Have zones for renewable energy: MNRE

Policy Matters this week: MNRE devises zones for renewable energy production, Orissa bans fishing for Olive Ridley turtles' nesting and India and China sign agreement on trans-border rivers.
Wind energy in go green zone Source: Wikipedia Wind energy in go green zone Source: Wikipedia

Ministry recommends dividing the country into renewable energy zones

The Ministry of Renewable Energy in a report has recommended dividing the country into zones to lessen the environmental impact of renewable energy projects based on solar and wind energy. The three zones- go-green, go slow and no-go- will be based on factors like ecological sensitivity, renewable energy generation potential of the region, alternate land use potential and conflicts over land and water. The report also recommends that the power generated should be supplied to local villages so that 100% of their electricity demand is met. The report, however, has not included hydropower projects in the study.

Ban on fishing to protect Olive Ridley turtles

The Orissa government has banned fishing for seven months within 20 kms across the river mouths of Dharma, Devi and Rushikulya in Ganjam district. The ban is to protect the nesting sites of Olive Ridley turtles whose nesting season will begin soon. The nesting sites where the ban will be applicable is not very far from the Dhamra port, which was criticized for its environmental impact. Environment activists claimed dredging, constant lights from the port and industrial pollution will divert turtles from their path and affect nesting. The state government, however, claims to have taken up an alternative livelihood project for the fishers by a bank-funded integrated coastal zone management programme.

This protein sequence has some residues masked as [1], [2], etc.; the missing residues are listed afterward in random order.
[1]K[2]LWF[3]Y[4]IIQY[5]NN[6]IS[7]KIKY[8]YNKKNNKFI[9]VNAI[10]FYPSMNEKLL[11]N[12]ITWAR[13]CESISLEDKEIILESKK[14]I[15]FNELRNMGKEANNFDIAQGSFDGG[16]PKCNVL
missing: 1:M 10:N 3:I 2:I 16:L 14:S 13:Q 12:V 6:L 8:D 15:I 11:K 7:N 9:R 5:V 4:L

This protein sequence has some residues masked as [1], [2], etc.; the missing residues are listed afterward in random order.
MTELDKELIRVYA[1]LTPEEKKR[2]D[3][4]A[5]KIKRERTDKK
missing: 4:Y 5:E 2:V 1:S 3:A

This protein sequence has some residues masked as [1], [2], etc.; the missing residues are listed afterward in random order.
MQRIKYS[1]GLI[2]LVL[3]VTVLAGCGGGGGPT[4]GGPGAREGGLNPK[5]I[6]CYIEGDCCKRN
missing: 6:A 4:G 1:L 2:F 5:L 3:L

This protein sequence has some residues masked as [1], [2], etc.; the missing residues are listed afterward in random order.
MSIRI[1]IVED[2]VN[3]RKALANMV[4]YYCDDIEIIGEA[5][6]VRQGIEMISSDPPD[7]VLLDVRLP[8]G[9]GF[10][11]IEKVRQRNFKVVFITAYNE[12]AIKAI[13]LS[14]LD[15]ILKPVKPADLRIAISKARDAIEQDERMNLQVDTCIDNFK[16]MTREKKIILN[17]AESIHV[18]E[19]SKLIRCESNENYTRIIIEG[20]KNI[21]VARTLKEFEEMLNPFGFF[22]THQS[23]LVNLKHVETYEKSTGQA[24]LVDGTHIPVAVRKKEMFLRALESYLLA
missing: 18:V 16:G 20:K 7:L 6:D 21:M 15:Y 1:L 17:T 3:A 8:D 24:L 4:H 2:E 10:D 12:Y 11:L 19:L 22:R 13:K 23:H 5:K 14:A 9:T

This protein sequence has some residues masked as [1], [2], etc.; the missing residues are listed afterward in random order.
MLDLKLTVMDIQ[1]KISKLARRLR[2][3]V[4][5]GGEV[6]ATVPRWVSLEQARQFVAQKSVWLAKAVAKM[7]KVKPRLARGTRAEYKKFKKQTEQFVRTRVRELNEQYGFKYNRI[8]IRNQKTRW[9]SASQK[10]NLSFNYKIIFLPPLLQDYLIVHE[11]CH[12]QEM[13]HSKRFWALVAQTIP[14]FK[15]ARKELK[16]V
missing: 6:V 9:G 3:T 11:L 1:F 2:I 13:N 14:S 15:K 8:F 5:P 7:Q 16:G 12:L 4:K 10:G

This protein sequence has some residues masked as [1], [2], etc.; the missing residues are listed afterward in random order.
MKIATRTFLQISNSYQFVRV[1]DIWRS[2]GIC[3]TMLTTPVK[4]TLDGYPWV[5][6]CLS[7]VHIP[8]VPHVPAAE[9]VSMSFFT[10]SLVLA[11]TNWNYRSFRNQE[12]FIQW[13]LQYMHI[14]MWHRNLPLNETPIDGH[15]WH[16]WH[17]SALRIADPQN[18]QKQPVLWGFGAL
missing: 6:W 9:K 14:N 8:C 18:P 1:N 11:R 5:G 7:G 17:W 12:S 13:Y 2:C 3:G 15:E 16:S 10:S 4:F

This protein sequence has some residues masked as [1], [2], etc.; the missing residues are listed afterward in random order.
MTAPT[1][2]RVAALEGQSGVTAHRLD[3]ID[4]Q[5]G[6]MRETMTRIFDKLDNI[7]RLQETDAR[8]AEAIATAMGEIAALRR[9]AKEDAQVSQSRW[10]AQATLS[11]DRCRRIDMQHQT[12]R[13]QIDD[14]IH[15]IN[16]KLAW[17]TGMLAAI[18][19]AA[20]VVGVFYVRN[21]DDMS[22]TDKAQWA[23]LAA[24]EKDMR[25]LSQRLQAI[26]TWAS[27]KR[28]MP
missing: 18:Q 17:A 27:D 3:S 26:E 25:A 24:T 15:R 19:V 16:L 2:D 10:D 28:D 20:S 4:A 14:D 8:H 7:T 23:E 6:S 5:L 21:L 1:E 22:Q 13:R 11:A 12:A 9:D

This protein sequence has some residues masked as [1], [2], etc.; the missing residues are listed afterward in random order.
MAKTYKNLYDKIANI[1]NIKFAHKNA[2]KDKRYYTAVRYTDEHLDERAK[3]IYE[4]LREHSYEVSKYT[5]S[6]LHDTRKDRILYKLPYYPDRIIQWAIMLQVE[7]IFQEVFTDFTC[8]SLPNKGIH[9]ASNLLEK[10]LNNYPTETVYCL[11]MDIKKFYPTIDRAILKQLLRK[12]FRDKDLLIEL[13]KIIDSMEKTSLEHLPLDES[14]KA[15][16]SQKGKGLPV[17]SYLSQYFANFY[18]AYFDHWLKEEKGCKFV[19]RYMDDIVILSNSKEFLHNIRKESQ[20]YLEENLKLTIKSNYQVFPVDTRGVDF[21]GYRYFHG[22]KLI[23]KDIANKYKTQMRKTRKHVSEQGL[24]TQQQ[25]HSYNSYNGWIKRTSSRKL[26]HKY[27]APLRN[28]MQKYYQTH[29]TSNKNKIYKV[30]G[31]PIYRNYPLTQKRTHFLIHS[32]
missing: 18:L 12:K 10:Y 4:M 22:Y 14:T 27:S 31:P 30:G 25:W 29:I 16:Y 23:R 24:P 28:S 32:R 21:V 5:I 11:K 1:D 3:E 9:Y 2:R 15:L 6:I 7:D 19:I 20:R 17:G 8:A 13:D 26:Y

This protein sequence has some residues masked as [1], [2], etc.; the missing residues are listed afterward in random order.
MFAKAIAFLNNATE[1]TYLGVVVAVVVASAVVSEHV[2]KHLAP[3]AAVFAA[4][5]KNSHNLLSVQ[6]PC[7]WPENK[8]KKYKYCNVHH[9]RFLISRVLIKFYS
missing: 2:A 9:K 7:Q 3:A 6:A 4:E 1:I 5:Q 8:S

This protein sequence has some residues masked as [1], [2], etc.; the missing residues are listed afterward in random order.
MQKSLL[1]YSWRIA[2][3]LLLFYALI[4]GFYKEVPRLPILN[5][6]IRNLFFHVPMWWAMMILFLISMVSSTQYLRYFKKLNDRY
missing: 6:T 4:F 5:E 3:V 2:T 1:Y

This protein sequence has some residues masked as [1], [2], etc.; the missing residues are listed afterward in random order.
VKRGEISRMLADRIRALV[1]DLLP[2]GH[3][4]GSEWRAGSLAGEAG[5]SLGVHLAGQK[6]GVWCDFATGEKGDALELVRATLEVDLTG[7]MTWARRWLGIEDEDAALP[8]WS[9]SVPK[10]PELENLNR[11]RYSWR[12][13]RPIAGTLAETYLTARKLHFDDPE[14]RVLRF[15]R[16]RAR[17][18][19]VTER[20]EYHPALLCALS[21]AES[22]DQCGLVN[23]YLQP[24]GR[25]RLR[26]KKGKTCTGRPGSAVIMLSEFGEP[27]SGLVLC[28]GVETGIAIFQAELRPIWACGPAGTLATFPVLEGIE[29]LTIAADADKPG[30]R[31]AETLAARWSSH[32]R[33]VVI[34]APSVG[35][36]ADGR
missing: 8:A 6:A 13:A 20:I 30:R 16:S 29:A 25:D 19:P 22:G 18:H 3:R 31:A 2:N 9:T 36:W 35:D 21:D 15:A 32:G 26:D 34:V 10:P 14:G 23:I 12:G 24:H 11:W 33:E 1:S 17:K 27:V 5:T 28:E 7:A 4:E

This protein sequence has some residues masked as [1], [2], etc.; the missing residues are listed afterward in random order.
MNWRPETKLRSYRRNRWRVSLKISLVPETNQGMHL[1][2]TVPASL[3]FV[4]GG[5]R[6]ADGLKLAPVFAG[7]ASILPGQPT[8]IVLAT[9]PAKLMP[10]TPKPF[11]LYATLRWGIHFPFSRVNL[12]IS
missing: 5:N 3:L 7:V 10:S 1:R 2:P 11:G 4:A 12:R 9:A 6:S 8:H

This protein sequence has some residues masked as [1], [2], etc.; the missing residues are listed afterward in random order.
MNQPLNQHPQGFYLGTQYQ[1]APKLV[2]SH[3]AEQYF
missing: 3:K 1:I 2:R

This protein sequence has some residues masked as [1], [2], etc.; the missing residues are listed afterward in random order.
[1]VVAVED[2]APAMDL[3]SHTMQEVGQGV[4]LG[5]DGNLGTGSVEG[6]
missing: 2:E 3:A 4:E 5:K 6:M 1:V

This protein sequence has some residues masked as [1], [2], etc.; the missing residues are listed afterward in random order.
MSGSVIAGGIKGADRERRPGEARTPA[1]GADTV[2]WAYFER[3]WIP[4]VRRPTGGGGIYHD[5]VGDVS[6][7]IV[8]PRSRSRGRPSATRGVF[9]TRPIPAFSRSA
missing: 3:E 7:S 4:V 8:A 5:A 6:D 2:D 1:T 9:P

India and China sign accord on trans-border rivers

The two countries have signed an agreement to facilitate exchange of flood data and address India's fears on dams on the Brahamputra. Under the agreement, the Chinese side will provide flood data of the Brahmaputra river from May to October instead of from June to October as per the previous agreements. India has been concerned over China's plans to construct more dams upstream of the Brahamputra which could restrict the flows of the Himalayan river flowing from Tibet. China, however, assured India that its dams are run-of-the-river (RoR) projects that are not designed to hold water.

Green regulator not possible, Ministry tells the Supreme Court

The Ministry of Environment and Forests told the Supreme Court that it is not possible to appoint a 'super regulator' for single window environment and forest clearances. The court, while hearing a case against Lafarge Cements two years ago, had asked the Ministry to appoint a national regulator to appraise projects, enforce environment conditions for approvals and to impose penalties on polluters. According to the Ministry, the volume of work involved in different sectors is varied and involves a complex nature of clearances which necessitates the need of six expert advisory committees rather than just one regulatory authority.

NGT orders inspection of rain water harvesting systems in Delhi's institutions

The National Green Tribunal has ordered inspection of rainwater harvesting systems installed in 18 government organisations and institutions in Delhi. The order is in response to environment activist MC Saxena's petition which said that over 90% of RWH systems in the capital are either defunct or have been set up improperly. The institutions to be inspected by the state environment and forest department include the Municipal corporation, Public Works Department, the National Highway Authority of India and hospitals like the All India Institute of Medical Sciences and Safdarjung.

This is a weekly roundup of policy matters from October 21-27. Also read last week's news roundup.

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